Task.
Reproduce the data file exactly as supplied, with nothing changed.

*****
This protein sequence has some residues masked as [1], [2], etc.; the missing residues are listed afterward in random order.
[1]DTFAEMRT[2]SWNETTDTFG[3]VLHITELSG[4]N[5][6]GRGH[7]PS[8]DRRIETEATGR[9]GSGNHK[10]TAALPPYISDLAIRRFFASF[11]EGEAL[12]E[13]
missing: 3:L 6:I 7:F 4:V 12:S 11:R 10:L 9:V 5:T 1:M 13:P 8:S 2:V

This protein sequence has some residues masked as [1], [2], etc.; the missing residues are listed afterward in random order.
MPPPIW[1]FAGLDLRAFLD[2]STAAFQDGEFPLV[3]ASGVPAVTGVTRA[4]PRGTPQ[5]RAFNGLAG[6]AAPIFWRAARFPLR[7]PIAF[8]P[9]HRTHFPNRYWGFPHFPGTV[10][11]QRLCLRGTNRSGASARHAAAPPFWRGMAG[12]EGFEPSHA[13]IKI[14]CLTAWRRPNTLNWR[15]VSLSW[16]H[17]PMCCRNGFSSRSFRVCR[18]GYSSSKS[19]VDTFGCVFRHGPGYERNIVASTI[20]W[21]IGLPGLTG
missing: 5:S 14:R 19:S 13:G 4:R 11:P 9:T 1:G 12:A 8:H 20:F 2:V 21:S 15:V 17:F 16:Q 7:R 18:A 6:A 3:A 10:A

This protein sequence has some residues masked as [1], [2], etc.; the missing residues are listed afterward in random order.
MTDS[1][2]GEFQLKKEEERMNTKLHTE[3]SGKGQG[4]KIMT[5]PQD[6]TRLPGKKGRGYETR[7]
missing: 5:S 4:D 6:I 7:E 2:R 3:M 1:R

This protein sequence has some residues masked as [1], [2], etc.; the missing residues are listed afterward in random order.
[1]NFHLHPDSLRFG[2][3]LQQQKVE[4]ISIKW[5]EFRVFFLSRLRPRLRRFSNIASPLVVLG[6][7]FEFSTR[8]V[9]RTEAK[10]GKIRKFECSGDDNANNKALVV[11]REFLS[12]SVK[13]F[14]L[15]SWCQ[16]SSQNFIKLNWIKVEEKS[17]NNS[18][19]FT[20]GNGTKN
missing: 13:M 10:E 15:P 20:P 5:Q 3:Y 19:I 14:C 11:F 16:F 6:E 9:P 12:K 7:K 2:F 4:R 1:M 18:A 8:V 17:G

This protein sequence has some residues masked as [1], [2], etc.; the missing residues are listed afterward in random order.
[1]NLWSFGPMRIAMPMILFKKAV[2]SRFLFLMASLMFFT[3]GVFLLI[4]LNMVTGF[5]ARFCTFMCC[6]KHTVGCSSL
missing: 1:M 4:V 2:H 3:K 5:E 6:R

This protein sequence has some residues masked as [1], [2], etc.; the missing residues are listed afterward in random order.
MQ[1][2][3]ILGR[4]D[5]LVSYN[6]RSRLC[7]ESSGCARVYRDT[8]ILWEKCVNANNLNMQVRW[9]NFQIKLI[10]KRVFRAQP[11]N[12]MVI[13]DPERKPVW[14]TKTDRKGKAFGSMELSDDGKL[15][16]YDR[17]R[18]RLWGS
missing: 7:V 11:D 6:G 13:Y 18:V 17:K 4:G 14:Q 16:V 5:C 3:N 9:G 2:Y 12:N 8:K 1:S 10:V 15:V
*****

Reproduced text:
This protein sequence has some residues masked as [1], [2], etc.; the missing residues are listed afterward in random order.
[1]DTFAEMRT[2]SWNETTDTFG[3]VLHITELSG[4]N[5][6]GRGH[7]PS[8]DRRIETEATGR[9]GSGNHK[10]TAALPPYISDLAIRRFFASF[11]EGEAL[12]E[13]
missing: 3:L 6:I 7:F 4:V 12:S 11:R 10:L 9:V 5:T 1:M 13:P 8:S 2:V

This protein sequence has some residues masked as [1], [2], etc.; the missing residues are listed afterward in random order.
MPPPIW[1]FAGLDLRAFLD[2]STAAFQDGEFPLV[3]ASGVPAVTGVTRA[4]PRGTPQ[5]RAFNGLAG[6]AAPIFWRAARFPLR[7]PIAF[8]P[9]HRTHFPNRYWGFPHFPGTV[10][11]QRLCLRGTNRSGASARHAAAPPFWRGMAG[12]EGFEPSHA[13]IKI[14]CLTAWRRPNTLNWR[15]VSLSW[16]H[17]PMCCRNGFSSRSFRVCR[18]GYSSSKS[19]VDTFGCVFRHGPGYERNIVASTI[20]W[21]IGLPGLTG
missing: 5:S 14:R 19:S 13:G 4:R 11:P 9:T 1:G 12:A 8:H 20:F 2:V 21:S 15:V 17:F 16:Q 7:R 18:A 6:A 3:A 10:A

This protein sequence has some residues masked as [1], [2], etc.; the missing residues are listed afterward in random order.
MTDS[1][2]GEFQLKKEEERMNTKLHTE[3]SGKGQG[4]KIMT[5]PQD[6]TRLPGKKGRGYETR[7]
missing: 5:S 4:D 6:I 7:E 2:R 3:M 1:R

This protein sequence has some residues masked as [1], [2], etc.; the missing residues are listed afterward in random order.
[1]NFHLHPDSLRFG[2][3]LQQQKVE[4]ISIKW[5]EFRVFFLSRLRPRLRRFSNIASPLVVLG[6][7]FEFSTR[8]V[9]RTEAK[10]GKIRKFECSGDDNANNKALVV[11]REFLS[12]SVK[13]F[14]L[15]SWCQ[16]SSQNFIKLNWIKVEEKS[17]NNS[18][19]FT[20]GNGTKN
missing: 13:M 10:E 15:P 20:P 5:Q 3:Y 19:I 14:C 11:F 16:F 6:E 9:P 12:K 7:K 2:F 4:R 1:M 18:A 8:V 17:G

This protein sequence has some residues masked as [1], [2], etc.; the missing residues are listed afterward in random order.
[1]NLWSFGPMRIAMPMILFKKAV[2]SRFLFLMASLMFFT[3]GVFLLI[4]LNMVTGF[5]ARFCTFMCC[6]KHTVGCSSL
missing: 1:M 4:V 2:H 3:K 5:E 6:R

This protein sequence has some residues masked as [1], [2], etc.; the missing residues are listed afterward in random order.
MQ[1][2][3]ILGR[4]D[5]LVSYN[6]RSRLC[7]ESSGCARVYRDT[8]ILWEKCVNANNLNMQVRW[9]NFQIKLI[10]KRVFRAQP[11]N[12]MVI[13]DPERKPVW[14]TKTDRKGKAFGSMELSDDGKL[15][16]YDR[17]R[18]RLWGS
missing: 7:V 11:D 6:G 13:Y 18:V 17:K 4:G 14:Q 16:V 5:C 3:N 9:G 2:Y 12:N 8:K 1:S 10:V 15:V